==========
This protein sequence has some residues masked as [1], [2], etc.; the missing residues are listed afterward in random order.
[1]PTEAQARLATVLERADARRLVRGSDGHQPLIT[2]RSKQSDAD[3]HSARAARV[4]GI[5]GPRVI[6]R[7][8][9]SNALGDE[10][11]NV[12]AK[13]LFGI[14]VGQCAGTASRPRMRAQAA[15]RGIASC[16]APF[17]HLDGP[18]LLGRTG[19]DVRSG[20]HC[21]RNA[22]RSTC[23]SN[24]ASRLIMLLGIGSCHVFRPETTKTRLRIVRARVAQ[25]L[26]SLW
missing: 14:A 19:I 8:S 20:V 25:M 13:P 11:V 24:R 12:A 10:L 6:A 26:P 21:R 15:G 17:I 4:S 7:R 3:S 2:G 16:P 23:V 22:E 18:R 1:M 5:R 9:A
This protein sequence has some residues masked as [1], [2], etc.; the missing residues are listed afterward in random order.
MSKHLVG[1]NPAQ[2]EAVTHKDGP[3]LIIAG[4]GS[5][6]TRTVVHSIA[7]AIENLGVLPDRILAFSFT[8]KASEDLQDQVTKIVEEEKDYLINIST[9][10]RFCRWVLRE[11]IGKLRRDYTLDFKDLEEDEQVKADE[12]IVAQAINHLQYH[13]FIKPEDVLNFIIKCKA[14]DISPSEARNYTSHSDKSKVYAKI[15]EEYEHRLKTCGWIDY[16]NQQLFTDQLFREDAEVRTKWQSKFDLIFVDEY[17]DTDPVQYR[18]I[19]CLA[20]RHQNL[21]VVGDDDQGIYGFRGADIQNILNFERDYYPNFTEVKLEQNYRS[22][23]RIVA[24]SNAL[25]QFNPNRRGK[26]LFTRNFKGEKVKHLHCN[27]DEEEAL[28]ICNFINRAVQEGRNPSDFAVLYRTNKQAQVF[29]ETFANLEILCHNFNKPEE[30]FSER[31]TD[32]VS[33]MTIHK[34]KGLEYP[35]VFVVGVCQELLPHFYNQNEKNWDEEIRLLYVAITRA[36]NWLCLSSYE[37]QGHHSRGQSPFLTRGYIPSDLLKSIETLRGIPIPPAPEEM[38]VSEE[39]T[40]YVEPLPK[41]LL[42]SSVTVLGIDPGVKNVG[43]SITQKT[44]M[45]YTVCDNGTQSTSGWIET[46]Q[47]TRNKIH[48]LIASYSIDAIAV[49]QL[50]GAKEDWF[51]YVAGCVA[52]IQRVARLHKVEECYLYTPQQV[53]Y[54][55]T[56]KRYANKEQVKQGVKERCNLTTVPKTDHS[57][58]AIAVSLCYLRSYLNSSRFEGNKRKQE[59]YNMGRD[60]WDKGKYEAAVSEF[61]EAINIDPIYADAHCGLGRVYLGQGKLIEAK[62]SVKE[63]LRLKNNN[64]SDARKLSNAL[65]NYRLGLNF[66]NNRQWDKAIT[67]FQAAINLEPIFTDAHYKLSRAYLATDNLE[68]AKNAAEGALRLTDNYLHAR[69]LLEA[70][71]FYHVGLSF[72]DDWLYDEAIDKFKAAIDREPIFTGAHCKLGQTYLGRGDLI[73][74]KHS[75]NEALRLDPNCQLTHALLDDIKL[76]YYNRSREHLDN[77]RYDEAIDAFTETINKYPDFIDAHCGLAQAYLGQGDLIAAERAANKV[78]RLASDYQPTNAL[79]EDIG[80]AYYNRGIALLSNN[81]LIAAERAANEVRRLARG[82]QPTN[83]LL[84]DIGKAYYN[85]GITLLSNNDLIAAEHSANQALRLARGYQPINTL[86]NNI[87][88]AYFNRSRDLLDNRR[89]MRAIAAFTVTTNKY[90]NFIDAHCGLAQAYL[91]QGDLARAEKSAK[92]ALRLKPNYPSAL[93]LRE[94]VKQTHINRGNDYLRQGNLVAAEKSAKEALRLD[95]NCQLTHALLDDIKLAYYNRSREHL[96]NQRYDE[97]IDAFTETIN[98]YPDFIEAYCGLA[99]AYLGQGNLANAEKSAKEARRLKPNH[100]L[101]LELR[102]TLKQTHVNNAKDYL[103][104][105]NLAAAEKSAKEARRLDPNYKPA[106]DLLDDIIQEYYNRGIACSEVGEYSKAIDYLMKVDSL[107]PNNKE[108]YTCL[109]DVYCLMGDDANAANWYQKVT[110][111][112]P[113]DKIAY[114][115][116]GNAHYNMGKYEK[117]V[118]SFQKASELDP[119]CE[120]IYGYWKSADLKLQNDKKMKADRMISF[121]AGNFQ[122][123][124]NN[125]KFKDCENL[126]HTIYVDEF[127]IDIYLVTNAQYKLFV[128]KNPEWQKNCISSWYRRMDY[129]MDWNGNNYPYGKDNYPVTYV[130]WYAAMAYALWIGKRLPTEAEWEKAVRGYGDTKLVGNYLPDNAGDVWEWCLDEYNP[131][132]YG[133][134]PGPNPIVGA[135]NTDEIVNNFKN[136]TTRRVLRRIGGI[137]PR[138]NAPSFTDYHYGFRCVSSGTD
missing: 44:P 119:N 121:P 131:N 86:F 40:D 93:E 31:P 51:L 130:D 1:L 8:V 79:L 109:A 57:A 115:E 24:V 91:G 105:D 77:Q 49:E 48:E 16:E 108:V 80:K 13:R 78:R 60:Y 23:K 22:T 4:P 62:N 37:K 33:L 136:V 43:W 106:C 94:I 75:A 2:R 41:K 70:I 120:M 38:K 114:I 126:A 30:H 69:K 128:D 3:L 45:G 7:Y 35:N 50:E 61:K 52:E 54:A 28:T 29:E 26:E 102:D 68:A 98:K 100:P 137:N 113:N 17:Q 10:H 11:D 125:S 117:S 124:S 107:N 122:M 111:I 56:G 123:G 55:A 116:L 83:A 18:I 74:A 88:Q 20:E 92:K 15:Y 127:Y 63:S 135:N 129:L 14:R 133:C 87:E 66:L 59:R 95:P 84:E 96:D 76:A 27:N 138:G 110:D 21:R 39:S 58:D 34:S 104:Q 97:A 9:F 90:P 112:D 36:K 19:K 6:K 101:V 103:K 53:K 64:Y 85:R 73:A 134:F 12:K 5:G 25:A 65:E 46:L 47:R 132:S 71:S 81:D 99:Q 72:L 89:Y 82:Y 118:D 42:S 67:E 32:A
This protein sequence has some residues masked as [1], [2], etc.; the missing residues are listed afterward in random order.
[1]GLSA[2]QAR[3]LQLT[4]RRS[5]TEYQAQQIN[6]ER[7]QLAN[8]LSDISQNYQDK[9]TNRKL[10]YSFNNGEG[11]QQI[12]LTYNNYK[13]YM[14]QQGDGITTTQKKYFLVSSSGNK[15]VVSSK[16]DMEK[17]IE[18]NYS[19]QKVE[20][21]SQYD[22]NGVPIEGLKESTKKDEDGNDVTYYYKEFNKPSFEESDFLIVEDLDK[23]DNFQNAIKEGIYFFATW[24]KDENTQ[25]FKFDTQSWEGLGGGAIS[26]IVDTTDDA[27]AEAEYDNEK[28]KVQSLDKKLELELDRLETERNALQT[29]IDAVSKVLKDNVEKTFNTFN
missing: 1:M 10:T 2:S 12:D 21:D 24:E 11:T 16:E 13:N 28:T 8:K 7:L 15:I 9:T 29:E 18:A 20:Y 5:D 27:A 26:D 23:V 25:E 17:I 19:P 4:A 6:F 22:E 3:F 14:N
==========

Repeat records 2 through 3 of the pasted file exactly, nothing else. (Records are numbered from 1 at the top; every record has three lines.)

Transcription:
This protein sequence has some residues masked as [1], [2], etc.; the missing residues are listed afterward in random order.
MSKHLVG[1]NPAQ[2]EAVTHKDGP[3]LIIAG[4]GS[5][6]TRTVVHSIA[7]AIENLGVLPDRILAFSFT[8]KASEDLQDQVTKIVEEEKDYLINIST[9][10]RFCRWVLRE[11]IGKLRRDYTLDFKDLEEDEQVKADE[12]IVAQAINHLQYH[13]FIKPEDVLNFIIKCKA[14]DISPSEARNYTSHSDKSKVYAKI[15]EEYEHRLKTCGWIDY[16]NQQLFTDQLFREDAEVRTKWQSKFDLIFVDEY[17]DTDPVQYR[18]I[19]CLA[20]RHQNL[21]VVGDDDQGIYGFRGADIQNILNFERDYYPNFTEVKLEQNYRS[22][23]RIVA[24]SNAL[25]QFNPNRRGK[26]LFTRNFKGEKVKHLHCN[27]DEEEAL[28]ICNFINRAVQEGRNPSDFAVLYRTNKQAQVF[29]ETFANLEILCHNFNKPEE[30]FSER[31]TD[32]VS[33]MTIHK[34]KGLEYP[35]VFVVGVCQELLPHFYNQNEKNWDEEIRLLYVAITRA[36]NWLCLSSYE[37]QGHHSRGQSPFLTRGYIPSDLLKSIETLRGIPIPPAPEEM[38]VSEE[39]T[40]YVEPLPK[41]LL[42]SSVTVLGIDPGVKNVG[43]SITQKT[44]M[45]YTVCDNGTQSTSGWIET[46]Q[47]TRNKIH[48]LIASYSIDAIAV[49]QL[50]GAKEDWF[51]YVAGCVA[52]IQRVARLHKVEECYLYTPQQV[53]Y[54][55]T[56]KRYANKEQVKQGVKERCNLTTVPKTDHS[57][58]AIAVSLCYLRSYLNSSRFEGNKRKQE[59]YNMGRD[60]WDKGKYEAAVSEF[61]EAINIDPIYADAHCGLGRVYLGQGKLIEAK[62]SVKE[63]LRLKNNN[64]SDARKLSNAL[65]NYRLGLNF[66]NNRQWDKAIT[67]FQAAINLEPIFTDAHYKLSRAYLATDNLE[68]AKNAAEGALRLTDNYLHAR[69]LLEA[70][71]FYHVGLSF[72]DDWLYDEAIDKFKAAIDREPIFTGAHCKLGQTYLGRGDLI[73][74]KHS[75]NEALRLDPNCQLTHALLDDIKL[76]YYNRSREHLDN[77]RYDEAIDAFTETINKYPDFIDAHCGLAQAYLGQGDLIAAERAANKV[78]RLASDYQPTNAL[79]EDIG[80]AYYNRGIALLSNN[81]LIAAERAANEVRRLARG[82]QPTN[83]LL[84]DIGKAYYN[85]GITLLSNNDLIAAEHSANQALRLARGYQPINTL[86]NNI[87][88]AYFNRSRDLLDNRR[89]MRAIAAFTVTTNKY[90]NFIDAHCGLAQAYL[91]QGDLARAEKSAK[92]ALRLKPNYPSAL[93]LRE[94]VKQTHINRGNDYLRQGNLVAAEKSAKEALRLD[95]NCQLTHALLDDIKLAYYNRSREHL[96]NQRYDE[97]IDAFTETIN[98]YPDFIEAYCGLA[99]AYLGQGNLANAEKSAKEARRLKPNH[100]L[101]LELR[102]TLKQTHVNNAKDYL[103][104][105]NLAAAEKSAKEARRLDPNYKPA[106]DLLDDIIQEYYNRGIACSEVGEYSKAIDYLMKVDSL[107]PNNKE[108]YTCL[109]DVYCLMGDDANAANWYQKVT[110][111][112]P[113]DKIAY[114][115][116]GNAHYNMGKYEK[117]V[118]SFQKASELDP[119]CE[120]IYGYWKSADLKLQNDKKMKADRMISF[121]AGNFQ[122][123][124]NN[125]KFKDCENL[126]HTIYVDEF[127]IDIYLVTNAQYKLFV[128]KNPEWQKNCISSWYRRMDY[129]MDWNGNNYPYGKDNYPVTYV[130]WYAAMAYALWIGKRLPTEAEWEKAVRGYGDTKLVGNYLPDNAGDVWEWCLDEYNP[131][132]YG[133][134]PGPNPIVGA[135]NTDEIVNNFKN[136]TTRRVLRRIGGI[137]PR[138]NAPSFTDYHYGFRCVSSGTD
missing: 44:P 119:N 121:P 131:N 86:F 40:D 93:E 31:P 51:L 130:D 1:L 8:V 79:L 109:A 57:A 115:E 24:V 91:G 105:D 77:Q 49:E 48:E 16:E 108:V 80:K 13:R 78:R 60:Y 23:K 22:T 4:P 62:N 37:K 33:L 136:V 43:W 106:C 94:I 75:A 2:R 41:K 70:I 120:M 38:K 114:I 126:A 30:H 69:K 128:D 3:L 45:G 7:Y 35:N 50:E 61:K 52:E 54:A 28:T 29:E 26:E 102:D 68:A 98:K 100:P 137:N 113:N 17:Q 10:H 11:D 125:S 117:S 124:S 107:N 122:M 111:I 56:G 123:G 55:A 116:L 83:A 18:I 74:A 88:Q 20:E 92:K 15:Y 127:Y 63:S 135:N 129:L 14:R 133:C 87:E 66:L 59:R 95:P 84:E 96:D 76:A 27:N 138:G 110:D 21:R 39:S 58:D 34:S 104:Q 97:A 9:F 90:P 112:D 36:K 19:K 6:K 101:V 103:K 53:K 64:Y 85:R 73:A 134:F 12:K 5:G 25:A 65:E 46:L 47:R 132:S 71:S 81:D 99:Q 72:L 89:Y 82:Y 118:D 42:S 67:E 32:A
This protein sequence has some residues masked as [1], [2], etc.; the missing residues are listed afterward in random order.
[1]GLSA[2]QAR[3]LQLT[4]RRS[5]TEYQAQQIN[6]ER[7]QLAN[8]LSDISQNYQDK[9]TNRKL[10]YSFNNGEG[11]QQI[12]LTYNNYK[13]YM[14]QQGDGITTTQKKYFLVSSSGNK[15]VVSSK[16]DMEK[17]IE[18]NYS[19]QKVE[20][21]SQYD[22]NGVPIEGLKESTKKDEDGNDVTYYYKEFNKPSFEESDFLIVEDLDK[23]DNFQNAIKEGIYFFATW[24]KDENTQ[25]FKFDTQSWEGLGGGAIS[26]IVDTTDDA[27]AEAEYDNEK[28]KVQSLDKKLELELDRLETERNALQT[29]IDAVSKVLKDNVEKTFNTFN
missing: 1:M 10:T 2:S 12:D 21:D 24:E 11:T 16:E 13:N 28:T 8:K 7:L 15:I 9:T 29:E 18:A 20:Y 5:D 27:A 26:D 23:V 25:E 17:I 19:P 4:A 6:F 22:E 3:F 14:N